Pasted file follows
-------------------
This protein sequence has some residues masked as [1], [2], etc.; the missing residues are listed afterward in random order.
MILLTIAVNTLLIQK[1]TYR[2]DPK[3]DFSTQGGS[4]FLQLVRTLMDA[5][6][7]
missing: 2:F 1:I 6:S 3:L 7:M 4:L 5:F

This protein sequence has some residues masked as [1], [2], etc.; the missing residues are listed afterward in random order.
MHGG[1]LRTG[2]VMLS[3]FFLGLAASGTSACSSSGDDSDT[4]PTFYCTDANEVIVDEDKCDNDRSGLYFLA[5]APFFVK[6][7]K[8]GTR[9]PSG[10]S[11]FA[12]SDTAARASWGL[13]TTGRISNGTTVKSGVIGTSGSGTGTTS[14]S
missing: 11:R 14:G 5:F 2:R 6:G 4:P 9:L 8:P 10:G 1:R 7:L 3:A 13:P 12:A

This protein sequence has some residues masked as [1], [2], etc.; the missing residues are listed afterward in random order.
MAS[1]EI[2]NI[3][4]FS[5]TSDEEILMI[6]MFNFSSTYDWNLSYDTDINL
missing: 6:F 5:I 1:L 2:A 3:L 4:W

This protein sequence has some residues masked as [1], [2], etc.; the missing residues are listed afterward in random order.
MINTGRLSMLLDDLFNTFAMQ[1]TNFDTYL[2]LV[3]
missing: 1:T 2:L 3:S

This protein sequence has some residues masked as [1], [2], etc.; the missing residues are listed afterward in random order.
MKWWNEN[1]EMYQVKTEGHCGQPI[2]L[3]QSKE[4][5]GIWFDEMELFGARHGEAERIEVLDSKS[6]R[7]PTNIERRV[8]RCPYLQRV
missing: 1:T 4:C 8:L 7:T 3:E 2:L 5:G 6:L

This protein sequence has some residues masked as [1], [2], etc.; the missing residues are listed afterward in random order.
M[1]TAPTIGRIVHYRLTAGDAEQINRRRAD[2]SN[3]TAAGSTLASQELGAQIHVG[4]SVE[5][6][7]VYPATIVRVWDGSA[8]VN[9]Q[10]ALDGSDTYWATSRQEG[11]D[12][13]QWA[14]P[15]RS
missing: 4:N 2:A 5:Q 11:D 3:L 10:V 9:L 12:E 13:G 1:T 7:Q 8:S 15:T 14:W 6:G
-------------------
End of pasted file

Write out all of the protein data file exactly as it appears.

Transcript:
This protein sequence has some residues masked as [1], [2], etc.; the missing residues are listed afterward in random order.
MILLTIAVNTLLIQK[1]TYR[2]DPK[3]DFSTQGGS[4]FLQLVRTLMDA[5][6][7]
missing: 2:F 1:I 6:S 3:L 7:M 4:L 5:F

This protein sequence has some residues masked as [1], [2], etc.; the missing residues are listed afterward in random order.
MHGG[1]LRTG[2]VMLS[3]FFLGLAASGTSACSSSGDDSDT[4]PTFYCTDANEVIVDEDKCDNDRSGLYFLA[5]APFFVK[6][7]K[8]GTR[9]PSG[10]S[11]FA[12]SDTAARASWGL[13]TTGRISNGTTVKSGVIGTSGSGTGTTS[14]S
missing: 11:R 14:G 5:F 2:R 6:G 4:P 9:L 8:P 10:G 1:R 7:L 3:A 13:P 12:A

This protein sequence has some residues masked as [1], [2], etc.; the missing residues are listed afterward in random order.
MAS[1]EI[2]NI[3][4]FS[5]TSDEEILMI[6]MFNFSSTYDWNLSYDTDINL
missing: 6:F 5:I 1:L 2:A 3:L 4:W

This protein sequence has some residues masked as [1], [2], etc.; the missing residues are listed afterward in random order.
MINTGRLSMLLDDLFNTFAMQ[1]TNFDTYL[2]LV[3]
missing: 1:T 2:L 3:S

This protein sequence has some residues masked as [1], [2], etc.; the missing residues are listed afterward in random order.
MKWWNEN[1]EMYQVKTEGHCGQPI[2]L[3]QSKE[4][5]GIWFDEMELFGARHGEAERIEVLDSKS[6]R[7]PTNIERRV[8]RCPYLQRV
missing: 1:T 4:C 8:L 7:T 3:E 2:L 5:G 6:L

This protein sequence has some residues masked as [1], [2], etc.; the missing residues are listed afterward in random order.
M[1]TAPTIGRIVHYRLTAGDAEQINRRRAD[2]SN[3]TAAGSTLASQELGAQIHVG[4]SVE[5][6][7]VYPATIVRVWDGSA[8]VN[9]Q[10]ALDGSDTYWATSRQEG[11]D[12][13]QWA[14]P[15]RS
missing: 4:N 2:A 5:Q 11:D 3:L 10:V 9:L 12:E 13:G 1:T 7:Q 8:S 15:T 14:W 6:G